You are not permitted to download, save or email this image. Visit image gallery to purchase the image.
Blue Sky Meats' return to profitability spells an end to about two and-a-half years of turmoil in the international sheep meat industry, chairman Graham Cooney says.
Directors were ''quite rightly proud'' of how the Southland-based company had not only survived but moved forward in a time when the sheep meat processing and exporting industry had reputedly lost $200 million, he said.
The company has recorded a $1.946 million after-tax profit for the year to March.
That compared with a $3.8 million loss for the previous year, a $449,149 loss in 2012 and a $3.6 million profit in 2011.
The management of the early part of the financial year ensured the residues of the ''disastrous'' previous 18 months were finally erased, Mr Cooney said, in the company's annual report.
The remainder of the year was a ''definite return to normality''. Profitability was steady and it reflected a market for the company's products that was strong and gradually increased.
However, Mr Cooney said industry challenges had not changed and, if it was to move forward, the status quo was not an option.
The vast majority of the industry problems were in New Zealand, not offshore.
The offshore challenges could only be fixed when the New Zealand problems had been ''dealt to''.
The industry was production-led but every successful sustainable industry in the world was market-led, he said.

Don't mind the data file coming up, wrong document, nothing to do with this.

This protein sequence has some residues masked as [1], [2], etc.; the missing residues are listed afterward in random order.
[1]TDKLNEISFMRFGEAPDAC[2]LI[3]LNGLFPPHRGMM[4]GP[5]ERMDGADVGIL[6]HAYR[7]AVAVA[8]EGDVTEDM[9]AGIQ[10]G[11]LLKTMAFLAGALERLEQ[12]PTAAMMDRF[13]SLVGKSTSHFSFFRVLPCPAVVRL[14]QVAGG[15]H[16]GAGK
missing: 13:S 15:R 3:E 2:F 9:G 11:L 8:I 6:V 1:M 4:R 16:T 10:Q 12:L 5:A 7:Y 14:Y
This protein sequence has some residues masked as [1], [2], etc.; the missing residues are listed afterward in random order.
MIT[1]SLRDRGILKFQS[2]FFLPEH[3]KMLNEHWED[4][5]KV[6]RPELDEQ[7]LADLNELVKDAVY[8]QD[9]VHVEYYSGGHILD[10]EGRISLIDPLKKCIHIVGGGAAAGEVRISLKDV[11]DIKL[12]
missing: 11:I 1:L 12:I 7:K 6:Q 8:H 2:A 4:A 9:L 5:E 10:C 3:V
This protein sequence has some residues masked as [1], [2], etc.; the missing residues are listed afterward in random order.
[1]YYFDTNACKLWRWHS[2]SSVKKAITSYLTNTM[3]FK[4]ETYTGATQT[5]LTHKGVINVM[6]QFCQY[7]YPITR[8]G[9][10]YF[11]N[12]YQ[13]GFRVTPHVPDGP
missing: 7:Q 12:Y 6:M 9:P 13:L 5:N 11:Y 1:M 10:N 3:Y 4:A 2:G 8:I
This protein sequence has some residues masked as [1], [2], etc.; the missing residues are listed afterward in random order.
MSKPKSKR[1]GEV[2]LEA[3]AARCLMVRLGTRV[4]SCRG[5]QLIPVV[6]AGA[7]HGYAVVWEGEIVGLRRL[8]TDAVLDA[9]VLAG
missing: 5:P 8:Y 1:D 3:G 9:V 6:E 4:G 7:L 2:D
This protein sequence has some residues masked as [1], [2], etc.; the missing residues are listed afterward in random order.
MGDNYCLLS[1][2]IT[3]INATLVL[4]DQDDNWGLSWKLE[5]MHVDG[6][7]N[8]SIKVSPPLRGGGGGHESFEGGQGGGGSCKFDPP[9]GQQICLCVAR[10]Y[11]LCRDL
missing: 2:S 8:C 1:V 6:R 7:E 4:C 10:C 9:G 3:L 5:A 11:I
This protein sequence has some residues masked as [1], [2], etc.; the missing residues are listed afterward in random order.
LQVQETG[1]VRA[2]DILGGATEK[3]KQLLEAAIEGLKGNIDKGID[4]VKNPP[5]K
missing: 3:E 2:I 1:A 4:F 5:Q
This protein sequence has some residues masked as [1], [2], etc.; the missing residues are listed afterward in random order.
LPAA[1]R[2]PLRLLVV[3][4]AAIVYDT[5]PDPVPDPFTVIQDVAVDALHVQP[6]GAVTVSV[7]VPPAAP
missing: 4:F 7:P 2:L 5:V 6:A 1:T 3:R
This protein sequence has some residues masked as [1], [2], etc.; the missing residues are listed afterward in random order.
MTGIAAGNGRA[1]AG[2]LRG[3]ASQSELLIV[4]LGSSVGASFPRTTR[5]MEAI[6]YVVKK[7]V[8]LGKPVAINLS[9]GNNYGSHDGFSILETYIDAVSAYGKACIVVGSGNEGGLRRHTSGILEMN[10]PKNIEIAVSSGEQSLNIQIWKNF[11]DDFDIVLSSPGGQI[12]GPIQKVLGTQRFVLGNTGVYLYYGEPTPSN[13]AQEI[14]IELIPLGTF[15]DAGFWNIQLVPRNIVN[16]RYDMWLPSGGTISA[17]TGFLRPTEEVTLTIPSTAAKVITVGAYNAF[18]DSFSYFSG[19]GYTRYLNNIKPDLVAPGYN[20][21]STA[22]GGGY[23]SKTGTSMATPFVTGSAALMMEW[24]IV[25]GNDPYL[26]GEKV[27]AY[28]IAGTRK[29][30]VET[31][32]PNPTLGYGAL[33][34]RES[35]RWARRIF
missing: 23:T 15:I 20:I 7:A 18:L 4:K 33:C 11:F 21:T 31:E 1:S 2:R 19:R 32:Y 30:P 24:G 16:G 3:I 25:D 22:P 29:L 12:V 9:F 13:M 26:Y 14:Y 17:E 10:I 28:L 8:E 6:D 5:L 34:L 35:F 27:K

The financial advantages of having a properly planned processing industry were at least $5 a head of lamb or mutton.
The lack of trust between many suppliers and their meat company was a ''mirror image'' of what happened between exporters from New Zealand and offshore importers.
Transparency at all levels was the only way to solve the mistrust issue, he said.
Late last year, southern-based co-operative Alliance Group revealed it entered into negotiations over a potential purchase of Blue Sky Meats, but no agreement was reached.
Mr Cooney said once an approach had been made, the directors of a public company could not ignore it and must investigate the offer, rejecting it only if there were ''a number'' of material concerns that made the offer unacceptable.
Negotiations with Alliance Group were respectful and amicable but, after two months, the board of Blue Sky Meats determined the offer was not in the best interests of its shareholders or suppliers.
There was ''no intention'' by either party that the discussions were to become public.
''The fact that occurred was outside the control of Blue Sky Meats,'' he said.
Mr Cooney said Blue Sky Meats had made some ''game-changing'' moves over recent years, including a planned approach to maintaining a strong balance sheet.
Investment in a rendering plant and a skin salting operation had added significantly to profitability, while a carefully considered approach to the rapidly expanding Chinese market was now paying dividends.
Two years ago, the company recognised the reality of lower stock numbers and reconfigured its shifts.
That resulted in improved profitability while maintaining individual worker incomes, he said.
Lean Meats, which has a plant in Oamaru, has announced a record pre-tax profit for the 2013 year of $2.6 million - a $6.2 million reversal on the previous year.
In the company's latest newsletter, chairman Rob Buddo described it as a ''satisfying'' result, saying the company had ''made a quantum leap forward''.